And all of this while not even thinking about your daily walks as exercise! How flipping great is that?!

It doesn’t have to be a walk though, anything exercise-y that floats your boat is awesome, be it yoga, zumba, dancing on your own to your favorite tunes, body exercises, stretches, skiing, swimming, or a royal mix of them all.

The most important point is that it shouldn’t feel like exercise – you should do it by yourself, without thinking “this is hard”.

  1. Daily Rituals

The rituals you set up for yourself is what you can lean back on when times get a little less rosy and sunny, for example.

If you feel a little lost, you know that your ritual (or routine, but that’s a boring word) can be a saving grace.

Also, if your body knows approximately when or in what order something will be given to it, it knows to prepare for it.

My daily ritual looks a little something like this…

I wake up at 7:30am, find myself a centering thought for the day, after which I check my blood sugar (both on my cgm and manually). Then I check the main notifications on my phone (I want to change this)… Then I get up, take my supplements and proceed to my morning meditation. After a shower and putting some clothes on, I open my laptop and work until lunch, before which I check my blood sugar manually again. It’s a healthy, happy meal. After checking the notifications again…. I go back to my computer and work for another 2 or so hours. Then I go out for a walk (my daily walks are holy) as an afternoon break, after checking my blood sugar. Back to work (client/computer/meeting) until it’s time to make dinner and check my blood sugar. After dinner, my husband and I talk, go out for a date or do something productive. Before bed time there’s the last batch of supplements, taking my make up off with coconut oil, checking my blood sugar and showing gratitude for the day I’ve just experienced. Lights out, sleep.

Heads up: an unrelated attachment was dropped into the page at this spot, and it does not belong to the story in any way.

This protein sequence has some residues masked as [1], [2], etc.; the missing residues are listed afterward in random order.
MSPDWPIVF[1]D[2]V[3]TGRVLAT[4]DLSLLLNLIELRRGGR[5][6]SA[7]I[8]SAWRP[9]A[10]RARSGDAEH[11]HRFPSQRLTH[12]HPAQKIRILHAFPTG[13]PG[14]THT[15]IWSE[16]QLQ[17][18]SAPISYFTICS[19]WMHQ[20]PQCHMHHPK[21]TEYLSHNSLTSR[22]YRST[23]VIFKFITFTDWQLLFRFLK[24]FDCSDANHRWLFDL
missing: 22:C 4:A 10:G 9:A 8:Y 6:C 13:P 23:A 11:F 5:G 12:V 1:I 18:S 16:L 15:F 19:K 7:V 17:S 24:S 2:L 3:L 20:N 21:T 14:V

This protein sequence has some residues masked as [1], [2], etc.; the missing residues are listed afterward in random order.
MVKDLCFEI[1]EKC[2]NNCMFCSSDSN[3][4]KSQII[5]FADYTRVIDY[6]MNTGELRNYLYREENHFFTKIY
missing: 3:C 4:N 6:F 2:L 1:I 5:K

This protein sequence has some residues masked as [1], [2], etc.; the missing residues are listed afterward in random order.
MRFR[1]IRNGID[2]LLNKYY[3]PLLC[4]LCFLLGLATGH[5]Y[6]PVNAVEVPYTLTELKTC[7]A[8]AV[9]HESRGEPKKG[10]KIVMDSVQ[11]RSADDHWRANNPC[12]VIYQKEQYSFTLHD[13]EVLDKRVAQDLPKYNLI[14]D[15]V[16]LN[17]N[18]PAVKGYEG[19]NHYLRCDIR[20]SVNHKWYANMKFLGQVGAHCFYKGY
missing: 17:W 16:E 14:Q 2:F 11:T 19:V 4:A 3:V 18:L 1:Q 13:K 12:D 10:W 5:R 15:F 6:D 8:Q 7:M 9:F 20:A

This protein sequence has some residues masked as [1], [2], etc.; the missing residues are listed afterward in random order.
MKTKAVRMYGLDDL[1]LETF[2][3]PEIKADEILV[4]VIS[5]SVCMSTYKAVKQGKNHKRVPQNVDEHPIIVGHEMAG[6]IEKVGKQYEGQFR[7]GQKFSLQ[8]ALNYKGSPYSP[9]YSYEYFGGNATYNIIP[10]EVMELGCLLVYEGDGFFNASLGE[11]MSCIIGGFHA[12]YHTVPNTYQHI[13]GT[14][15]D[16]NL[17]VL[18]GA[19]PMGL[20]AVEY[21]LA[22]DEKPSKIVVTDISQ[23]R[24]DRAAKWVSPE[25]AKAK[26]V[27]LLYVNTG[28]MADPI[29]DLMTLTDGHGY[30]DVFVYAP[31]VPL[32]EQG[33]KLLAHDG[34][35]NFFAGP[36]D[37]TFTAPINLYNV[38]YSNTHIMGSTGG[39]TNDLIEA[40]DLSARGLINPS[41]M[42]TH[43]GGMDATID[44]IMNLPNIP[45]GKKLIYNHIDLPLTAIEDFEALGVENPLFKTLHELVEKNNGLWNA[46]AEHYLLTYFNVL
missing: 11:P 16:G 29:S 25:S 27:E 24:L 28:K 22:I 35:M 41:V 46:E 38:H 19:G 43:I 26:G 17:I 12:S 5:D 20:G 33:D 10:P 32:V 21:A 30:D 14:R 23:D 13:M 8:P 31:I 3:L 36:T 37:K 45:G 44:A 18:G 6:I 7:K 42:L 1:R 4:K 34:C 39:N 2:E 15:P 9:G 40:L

Of course this differs when I have something special to do, but this is my ground framework.

But this way things like checking my blood sugar becomes part of my routine and it doesn’t feel as difficult or even impossible to do it. I even miss doing it if I somehow skip it in my routine, or have ran out of test strips… (I know, I’m a little weird. But I’m happy that I am, life is that much easier when you’re a little weird.)

 

 

Et viola, if you get these areas right for YOU, you’ve entered into what I love to call the Diabetes Sweet Spot.
This diagram is essentially a summary of the last 30 years of my own research and experience, and if you do need some help on the way here, I’m all ears and would love to help you.

 

Have you found your Diabetes Sweet Spot? How did you get there? And how long did it take you?

2 replies
  1. sky
    sky says:

    Dear Hanna,
    I so appreciate what you are doing. I just got to your site tonight. I have found the low carb/high fat diet great for me, my weight and diabetes. My eighteen year old daughter Lily has cystic fibrosis and diabetes…the doctors call it cystic firbrosis related diabetes. I am not convinced but her blood sugars fluctuate wildly no matter what she does it seems.I am worried about recent frequent low blood sugars especially at night. Will she always wake up in time?

    Do you ever consult by phone? What is the charge? I am a very low income senior. Her mother buys into the standard philosophy about diabetes, but maybe, someday you might talk with Lily by phone or Skype. I want her to watch your video, but I must tread carefully because you approach, as you know is not typical even if highly effective. Change often comes slowly, as you know.
    You are an inspiration. Thank you so very much.
    Sky Schultz, 414-435-9069 (USA)

    Reply